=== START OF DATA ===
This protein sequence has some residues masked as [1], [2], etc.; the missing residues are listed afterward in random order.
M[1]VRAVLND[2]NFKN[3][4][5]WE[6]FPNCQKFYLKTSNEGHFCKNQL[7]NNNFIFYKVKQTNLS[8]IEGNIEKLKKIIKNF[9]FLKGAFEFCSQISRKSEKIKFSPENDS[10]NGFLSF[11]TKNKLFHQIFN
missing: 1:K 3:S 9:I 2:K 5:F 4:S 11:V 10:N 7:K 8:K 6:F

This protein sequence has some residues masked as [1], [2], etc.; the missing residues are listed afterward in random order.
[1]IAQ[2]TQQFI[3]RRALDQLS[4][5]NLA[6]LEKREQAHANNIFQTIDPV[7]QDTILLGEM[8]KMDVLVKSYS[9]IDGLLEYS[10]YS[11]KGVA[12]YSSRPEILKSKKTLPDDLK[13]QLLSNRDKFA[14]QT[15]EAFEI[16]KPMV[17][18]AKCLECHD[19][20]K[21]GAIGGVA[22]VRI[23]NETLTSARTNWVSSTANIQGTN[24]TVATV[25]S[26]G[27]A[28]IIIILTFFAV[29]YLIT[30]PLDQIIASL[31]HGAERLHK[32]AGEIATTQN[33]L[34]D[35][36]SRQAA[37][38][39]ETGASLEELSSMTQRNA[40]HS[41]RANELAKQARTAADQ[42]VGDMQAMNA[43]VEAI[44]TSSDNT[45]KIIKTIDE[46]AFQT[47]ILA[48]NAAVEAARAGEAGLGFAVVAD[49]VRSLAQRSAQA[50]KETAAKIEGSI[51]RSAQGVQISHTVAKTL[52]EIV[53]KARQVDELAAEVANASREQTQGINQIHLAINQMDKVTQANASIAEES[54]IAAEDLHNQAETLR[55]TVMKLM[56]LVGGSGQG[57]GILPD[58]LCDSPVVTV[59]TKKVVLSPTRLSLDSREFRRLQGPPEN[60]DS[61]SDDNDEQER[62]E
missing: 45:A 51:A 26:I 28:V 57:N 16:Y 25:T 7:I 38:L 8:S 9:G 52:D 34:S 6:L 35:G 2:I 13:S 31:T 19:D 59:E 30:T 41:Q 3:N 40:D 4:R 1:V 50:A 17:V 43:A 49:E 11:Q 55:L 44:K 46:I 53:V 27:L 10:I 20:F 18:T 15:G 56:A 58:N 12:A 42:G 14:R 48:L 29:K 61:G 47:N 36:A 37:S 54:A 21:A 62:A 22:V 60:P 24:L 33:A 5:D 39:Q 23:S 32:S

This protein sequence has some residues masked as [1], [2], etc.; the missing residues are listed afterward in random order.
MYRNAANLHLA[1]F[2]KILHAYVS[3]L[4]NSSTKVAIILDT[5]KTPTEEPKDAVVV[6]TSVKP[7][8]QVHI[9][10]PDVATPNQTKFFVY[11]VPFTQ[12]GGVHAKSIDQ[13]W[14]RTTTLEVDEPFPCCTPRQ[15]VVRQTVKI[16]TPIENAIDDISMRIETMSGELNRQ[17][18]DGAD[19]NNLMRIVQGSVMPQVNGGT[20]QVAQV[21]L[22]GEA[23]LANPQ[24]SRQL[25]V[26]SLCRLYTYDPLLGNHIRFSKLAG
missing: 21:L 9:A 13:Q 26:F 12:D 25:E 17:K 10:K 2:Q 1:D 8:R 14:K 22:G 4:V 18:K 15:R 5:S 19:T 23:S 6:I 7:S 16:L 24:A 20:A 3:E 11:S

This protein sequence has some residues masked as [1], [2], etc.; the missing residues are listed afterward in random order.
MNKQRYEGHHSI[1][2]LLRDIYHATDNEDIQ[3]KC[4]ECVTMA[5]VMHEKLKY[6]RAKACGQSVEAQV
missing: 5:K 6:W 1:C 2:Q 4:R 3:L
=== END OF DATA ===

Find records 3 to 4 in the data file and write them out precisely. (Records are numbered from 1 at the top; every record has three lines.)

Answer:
This protein sequence has some residues masked as [1], [2], etc.; the missing residues are listed afterward in random order.
MYRNAANLHLA[1]F[2]KILHAYVS[3]L[4]NSSTKVAIILDT[5]KTPTEEPKDAVVV[6]TSVKP[7][8]QVHI[9][10]PDVATPNQTKFFVY[11]VPFTQ[12]GGVHAKSIDQ[13]W[14]RTTTLEVDEPFPCCTPRQ[15]VVRQTVKI[16]TPIENAIDDISMRIETMSGELNRQ[17][18]DGAD[19]NNLMRIVQGSVMPQVNGGT[20]QVAQV[21]L[22]GEA[23]LANPQ[24]SRQL[25]V[26]SLCRLYTYDPLLGNHIRFSKLAG
missing: 21:L 9:A 13:Q 26:F 12:D 25:E 17:K 10:K 2:Q 1:D 8:R 14:K 22:G 4:V 18:K 15:R 5:S 19:T 23:S 6:I 7:S 16:L 24:A 20:A 3:E 11:S

This protein sequence has some residues masked as [1], [2], etc.; the missing residues are listed afterward in random order.
MNKQRYEGHHSI[1][2]LLRDIYHATDNEDIQ[3]KC[4]ECVTMA[5]VMHEKLKY[6]RAKACGQSVEAQV
missing: 5:K 6:W 1:C 2:Q 4:R 3:L